Bogue remarked that History would little remember Rose Creek. I wouldn't be so sure about that. If you take Rose in its verb form, when the creek rose, we had Noah's flood, embedded now in the racial memory of man. Powder Dan would represent Noah whom the Book of Enoch says was an albino. Powder Dan was a bar tender; Noah was a vine­dresser. Of course, the analogy breaks down where Noah was righteous and Powder Dan was not. Chisolm pointed out where his shirt covered the scar of a bullet wound. There's a notorious incident recorded in Genesis 9:20-27 where Ham the son of Noah left his father uncovered. Sam's first name rhymes with Ham. His last name Chisolm seems to evoke three of the four sons of Ham: (Gen. 10:6) “Cush, and Mizraim, and Phut.” Cush in Hebrew means black, who migrated to Africa after the Flood. Ham's youngest son Canaan is evoked by Bogue's enforcer McCann. I'm just saying there seems to be a deep racial memory at play here.

Civil rights advocate Martin Luther King Jr. (MLK) had complained of: “when your first name becomes ‘nigger’ and your middle name becomes ‘boy’ (how­ever old you are) and your last name becomes ‘John’.” In this movie Chisolm makes the color black respect­able and any man going by it in an N-form, such as “Simeon that was called Niger.” ‘John’ as in John Mark is respectable. And like­wise ‘boy’ as in Barnabas (Acts 4:36) “the son of consolation” is respectable. The racial and ethnic diversity of these magnificent seven in common cause “of one blood all nations of men for to dwell on all the face of the earth” rehabilitates words that in another context would be slurs. Chisolm's challenge in this story is to fight the battle that is before him, not one in the past.

Production Values

This western, “The Magnificent Seven” (2016) is a remake of John Sturges's “Magnificent Seven” 1960, which was itself a reformulation of Akira Kurosawa's “Shichinin no Samurai” (“The Seven Samurai”) 1954. Here it was directed by Antoine Fuqua. The screen­play was written by Richard Wenk and Nic Pizzolatto. It stars Denzel Washington, Chris Pratt, Ethan Hawke, Vincent D'Onofrio, Byung-hun Lee, Manuel Garcia-Rulfo, Martin Sensmeier, Haley Bennett, Peter Sarsgaard, Luke Grimes, and Matt Bomer. In this most recent version, ethnic diversity determines its casting. The seven main men all fit their parts well. Sarsgaard is a one slimy villain, and Bennett has her moments as a strong frontier woman.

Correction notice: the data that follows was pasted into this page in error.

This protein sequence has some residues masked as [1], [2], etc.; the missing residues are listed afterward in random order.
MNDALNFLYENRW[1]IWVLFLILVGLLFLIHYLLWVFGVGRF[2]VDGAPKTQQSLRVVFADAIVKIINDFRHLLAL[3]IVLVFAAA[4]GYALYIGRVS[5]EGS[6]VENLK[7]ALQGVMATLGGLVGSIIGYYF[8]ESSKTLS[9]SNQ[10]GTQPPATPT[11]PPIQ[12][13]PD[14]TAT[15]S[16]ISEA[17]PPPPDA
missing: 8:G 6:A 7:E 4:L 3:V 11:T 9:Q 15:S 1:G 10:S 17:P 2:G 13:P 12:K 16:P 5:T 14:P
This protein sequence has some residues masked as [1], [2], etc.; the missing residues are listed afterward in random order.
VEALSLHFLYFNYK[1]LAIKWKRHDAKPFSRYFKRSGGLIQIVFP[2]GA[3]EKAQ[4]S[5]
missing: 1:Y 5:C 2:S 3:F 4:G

MPAA rated it PG–13 for extended and intense sequences of Western violence, and for historical smoking, some language and suggestive material. The rousing music was by James Horner. The Elmer Bernstein theme music was not used until the end credits started. This remake has superior cinema­tog­raphy, unique characters, and action. The town of Rose Creek, California is too pristine for the period, but it goes easy on tender eyes.

Review Conclusion w/ Christian Recommendation

This one is a better than anticipated remake of “The Seven Samurai”, which allows the themes of diversity and cooperation to percolate below he surface. It has some wild and prolonged fight scenes. It's a good action western for modern times.

Movie Ratings

Action factor: Well done action flick. Suitability for Children: Suitable for children 13+ years with guidance. Special effects: Well done special effects. Video Occasion: Fit For a Friday Evening. Suspense: Keeps you on the edge of your seat. Overall product rating: Four stars out of five.

Works Cited

Scripture quoted from the King James Version. Pub. 1611, rev. 1769. Software, print.

King Jr., Martin Luther. Letter From Birmingham Jail. 1963. Print.